Introducing Derawan Dive Lodge0
Best Trips 2014
National Geographic Traveler presents the New Year’s must-see places. From Argentina to Oz, the final lineup reflects what’s authentic, culturally rich, sustainably minded—and, of course, superlative in the world of travel today.
Readers’ Choice Winner: Derawan Islands, Indonesia
This year for the first time we invited our well-traveled online readers and followers to participate in creating our Best Trips list. We asked them via Twitter, Facebook, and our Intelligent Travel blog to nominate one place using the same criteria we use—sustainable, culturally minded, authentic, superlative, and timely. Among the 66 nominations we received, Traveler staff chose the following winning entry, which captures the thrill of discovering a remote destination. —Amy Alipio
Derawan Islands, Indonesia
Every traveler dreams about getting lost and finding the perfect spot somewhere off the beaten track. Even though the Derawan Islands are pretty well known, they are hard to get to and being there still feels like a discovery. I have traveled to hundreds of places around the world but there is no other place like Derawan. A small community lives in a tiny, immaculately clean village and welcomes travelers with open arms. After you get up and watch sunrise from your stilt-house balcony, you jump into tranquil and crystal-clean turquoise water to hang out with as many turtles as you can imagine and then snorkel around breathtaking reefs. Then you can stretch out on the empty beach, listen to the sound of palm trees moved by wind, and wait for an extraordinary sunset over the ocean while the sounds of evening prayers from the mosque soothe your thoughts and worries. If the reef and turtles start to bore you, visit the nearby manta ray spot or swim with stingless jelly fish in the atoll at Kakaban Island. Recently an airport opened at Maratua Island, which will make access to Derawan much easier. Get there before Derawan village is covered with hotels. —Beata Ulman, Redhill, Surrey, UK
When to Go: May to October is dry season, which typically is the best time to visit, particularly if you want to volunteer to help with World Wildlife Federation sea turtle conservation efforts.
How to Get Around: Getting to the remote Derawan Islands (Derawan, Maratua, Kakaban, and Sangalaki) begins with three flights: first to Singapore, Jakarta, or Kuala Lampur; second to Balikpapan, Indonesia; and third to Kalimantan Province’s new Berau international terminal (opened in 2012). From Berau, hire a driver (resorts typically arrange airport transfers for guests) or shared taxi for the 2- to 2.5-hour ride to coastal Tanjung Batu. Book a speedboat (chartered, shared, or resort transport) in advance for the ride (about 30 minutes) to Derawan Island.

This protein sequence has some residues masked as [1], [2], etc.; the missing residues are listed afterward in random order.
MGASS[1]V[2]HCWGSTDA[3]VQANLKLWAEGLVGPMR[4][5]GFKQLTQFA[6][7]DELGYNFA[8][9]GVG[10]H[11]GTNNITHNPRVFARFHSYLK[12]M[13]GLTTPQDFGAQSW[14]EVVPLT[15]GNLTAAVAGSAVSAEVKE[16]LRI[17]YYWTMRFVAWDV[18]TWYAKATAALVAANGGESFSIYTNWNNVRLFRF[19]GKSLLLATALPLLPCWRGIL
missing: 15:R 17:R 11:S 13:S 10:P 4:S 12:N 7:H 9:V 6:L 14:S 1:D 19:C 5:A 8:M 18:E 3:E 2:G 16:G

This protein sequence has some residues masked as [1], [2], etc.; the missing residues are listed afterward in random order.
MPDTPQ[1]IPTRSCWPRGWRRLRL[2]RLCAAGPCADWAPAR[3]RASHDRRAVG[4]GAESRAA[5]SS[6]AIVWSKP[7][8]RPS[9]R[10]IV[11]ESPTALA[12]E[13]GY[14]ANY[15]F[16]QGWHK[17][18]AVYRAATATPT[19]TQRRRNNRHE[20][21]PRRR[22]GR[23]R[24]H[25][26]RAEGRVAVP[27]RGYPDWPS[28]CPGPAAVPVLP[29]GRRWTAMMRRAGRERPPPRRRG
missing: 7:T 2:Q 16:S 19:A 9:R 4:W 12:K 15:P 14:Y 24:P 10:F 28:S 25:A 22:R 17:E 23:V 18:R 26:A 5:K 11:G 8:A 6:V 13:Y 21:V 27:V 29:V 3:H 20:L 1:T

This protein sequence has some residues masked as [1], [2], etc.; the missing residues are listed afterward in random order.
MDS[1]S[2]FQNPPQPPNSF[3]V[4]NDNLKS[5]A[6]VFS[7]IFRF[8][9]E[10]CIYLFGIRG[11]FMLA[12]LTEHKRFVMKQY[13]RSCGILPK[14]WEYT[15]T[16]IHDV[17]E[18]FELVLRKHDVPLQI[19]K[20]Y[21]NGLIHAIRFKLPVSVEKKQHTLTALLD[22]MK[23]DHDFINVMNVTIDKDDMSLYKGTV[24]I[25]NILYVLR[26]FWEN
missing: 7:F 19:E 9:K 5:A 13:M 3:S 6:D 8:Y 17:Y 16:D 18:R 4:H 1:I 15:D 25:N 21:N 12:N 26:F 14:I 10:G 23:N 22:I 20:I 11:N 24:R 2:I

Where to Stay: The ten rooms at Derawan Dive Lodge are in elevated, Balinese-style wooden villas clustered along the resort’s private white-sand beach (where it’s easy to spot giant green sea turtles). Mosquito netting cloaks the bamboo beds. Ask for Room 10 if you enjoy being lulled to sleep by the waves that break under the room at high tide. Don’t worry about sleeping in. Chickens hang out under the cottages and are known to provide natural wake-up calls.
Where to Eat or Drink: Derawan Dive Lodge serves Indonesian specialties such as barbecued meats, stew with a soy sauce base, satay squid, and dried fish with red chili peppers. Sashimi, served with soy sauce, chili peppers, and peanuts, is prepared with fish caught daily by local fishermen.r Room 10 if you enjoy being lulled to sleep by the waves that break under the room at high tide. Don’t worry about sleeping in. Chickens hang out under the cottages and are known to provide natural wake-up calls.
What to Buy: At the small, family-owned warungs (cafés/shops) and souvenir stores in Derawan’s stilt house fishing village, shop for salted fish and local Dayak handcrafts, such as beadwork, basketry, mandaus (ceremonial knives), and carvings. Do not purchase bracelets and other accessories made from the shells of hawksbill and green turtles. While officially protected in Indonesia, sea turtles remain under threat, and turtle products (including shellacked whole turtles) can still be found in stores and marketplaces.
Cultural Tip: The local population is predominantly Muslim, so resorts typically do not serve alcohol or pork products.
What to Read or Watch Before You Go: The Derawan Islands are off the coast of eastern Borneo, setting of Joseph Conrad’s first novel, the 1895 classic Almayer’s Folly: A Story of an Eastern River (Dover Publications, 2003).
Fun Fact: Kakaban Island’s land-locked Jellyfish Lake is a warm, brackish mixture of sea, rain, and ground water. The resulting habitat has caused the resident jellyfish to evolve. All are stingless. The spotted jellyfish lost its spots, and the Cassiopeia swims upside down.
Source: National Geographic
Helpful Link: Indonesia Tourism
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